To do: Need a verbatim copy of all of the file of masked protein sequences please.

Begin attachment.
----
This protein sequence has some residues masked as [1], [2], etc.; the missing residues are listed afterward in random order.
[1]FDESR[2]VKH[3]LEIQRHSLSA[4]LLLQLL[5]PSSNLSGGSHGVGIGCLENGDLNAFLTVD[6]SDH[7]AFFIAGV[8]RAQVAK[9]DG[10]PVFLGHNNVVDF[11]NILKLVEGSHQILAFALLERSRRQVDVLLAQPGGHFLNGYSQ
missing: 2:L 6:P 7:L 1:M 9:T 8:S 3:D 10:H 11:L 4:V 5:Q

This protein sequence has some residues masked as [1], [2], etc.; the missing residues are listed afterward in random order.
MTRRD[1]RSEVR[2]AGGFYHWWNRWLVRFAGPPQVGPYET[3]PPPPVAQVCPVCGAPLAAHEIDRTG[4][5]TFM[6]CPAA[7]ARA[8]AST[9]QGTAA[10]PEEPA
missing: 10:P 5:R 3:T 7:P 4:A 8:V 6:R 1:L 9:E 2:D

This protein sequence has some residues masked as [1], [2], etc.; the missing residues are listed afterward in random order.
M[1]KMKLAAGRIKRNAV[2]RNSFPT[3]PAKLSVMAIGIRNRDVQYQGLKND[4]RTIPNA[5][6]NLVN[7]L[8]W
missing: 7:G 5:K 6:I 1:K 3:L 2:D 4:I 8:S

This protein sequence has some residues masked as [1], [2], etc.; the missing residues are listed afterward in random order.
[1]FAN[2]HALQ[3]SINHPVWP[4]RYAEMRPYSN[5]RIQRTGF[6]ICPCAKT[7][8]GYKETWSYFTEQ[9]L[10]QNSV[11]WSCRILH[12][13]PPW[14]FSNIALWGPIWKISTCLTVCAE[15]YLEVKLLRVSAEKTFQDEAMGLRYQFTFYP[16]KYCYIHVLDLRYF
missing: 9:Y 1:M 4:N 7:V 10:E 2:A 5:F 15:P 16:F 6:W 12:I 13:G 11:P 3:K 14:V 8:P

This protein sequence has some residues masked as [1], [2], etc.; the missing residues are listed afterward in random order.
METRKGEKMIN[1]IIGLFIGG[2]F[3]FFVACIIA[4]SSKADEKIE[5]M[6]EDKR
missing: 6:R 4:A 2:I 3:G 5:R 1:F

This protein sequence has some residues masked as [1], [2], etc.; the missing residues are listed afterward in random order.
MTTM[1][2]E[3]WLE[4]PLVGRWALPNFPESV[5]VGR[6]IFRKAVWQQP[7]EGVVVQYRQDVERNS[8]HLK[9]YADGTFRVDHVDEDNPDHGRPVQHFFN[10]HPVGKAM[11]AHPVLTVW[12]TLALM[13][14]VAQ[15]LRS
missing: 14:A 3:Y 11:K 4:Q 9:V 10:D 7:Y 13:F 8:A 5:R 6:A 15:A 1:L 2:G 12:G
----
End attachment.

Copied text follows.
This protein sequence has some residues masked as [1], [2], etc.; the missing residues are listed afterward in random order.
[1]FDESR[2]VKH[3]LEIQRHSLSA[4]LLLQLL[5]PSSNLSGGSHGVGIGCLENGDLNAFLTVD[6]SDH[7]AFFIAGV[8]RAQVAK[9]DG[10]PVFLGHNNVVDF[11]NILKLVEGSHQILAFALLERSRRQVDVLLAQPGGHFLNGYSQ
missing: 2:L 6:P 7:L 1:M 9:T 8:S 3:D 10:H 11:L 4:V 5:Q

This protein sequence has some residues masked as [1], [2], etc.; the missing residues are listed afterward in random order.
MTRRD[1]RSEVR[2]AGGFYHWWNRWLVRFAGPPQVGPYET[3]PPPPVAQVCPVCGAPLAAHEIDRTG[4][5]TFM[6]CPAA[7]ARA[8]AST[9]QGTAA[10]PEEPA
missing: 10:P 5:R 3:T 7:P 4:A 8:V 6:R 1:L 9:E 2:D

This protein sequence has some residues masked as [1], [2], etc.; the missing residues are listed afterward in random order.
M[1]KMKLAAGRIKRNAV[2]RNSFPT[3]PAKLSVMAIGIRNRDVQYQGLKND[4]RTIPNA[5][6]NLVN[7]L[8]W
missing: 7:G 5:K 6:I 1:K 3:L 2:D 4:I 8:S

This protein sequence has some residues masked as [1], [2], etc.; the missing residues are listed afterward in random order.
[1]FAN[2]HALQ[3]SINHPVWP[4]RYAEMRPYSN[5]RIQRTGF[6]ICPCAKT[7][8]GYKETWSYFTEQ[9]L[10]QNSV[11]WSCRILH[12][13]PPW[14]FSNIALWGPIWKISTCLTVCAE[15]YLEVKLLRVSAEKTFQDEAMGLRYQFTFYP[16]KYCYIHVLDLRYF
missing: 9:Y 1:M 4:N 7:V 10:E 2:A 5:F 15:P 16:F 6:W 12:I 13:G 11:P 3:K 14:V 8:P

This protein sequence has some residues masked as [1], [2], etc.; the missing residues are listed afterward in random order.
METRKGEKMIN[1]IIGLFIGG[2]F[3]FFVACIIA[4]SSKADEKIE[5]M[6]EDKR
missing: 6:R 4:A 2:I 3:G 5:R 1:F

This protein sequence has some residues masked as [1], [2], etc.; the missing residues are listed afterward in random order.
MTTM[1][2]E[3]WLE[4]PLVGRWALPNFPESV[5]VGR[6]IFRKAVWQQP[7]EGVVVQYRQDVERNS[8]HLK[9]YADGTFRVDHVDEDNPDHGRPVQHFFN[10]HPVGKAM[11]AHPVLTVW[12]TLALM[13][14]VAQ[15]LRS
missing: 14:A 3:Y 11:K 4:Q 9:V 10:D 7:Y 13:F 8:A 5:R 6:A 15:A 1:L 2:G 12:G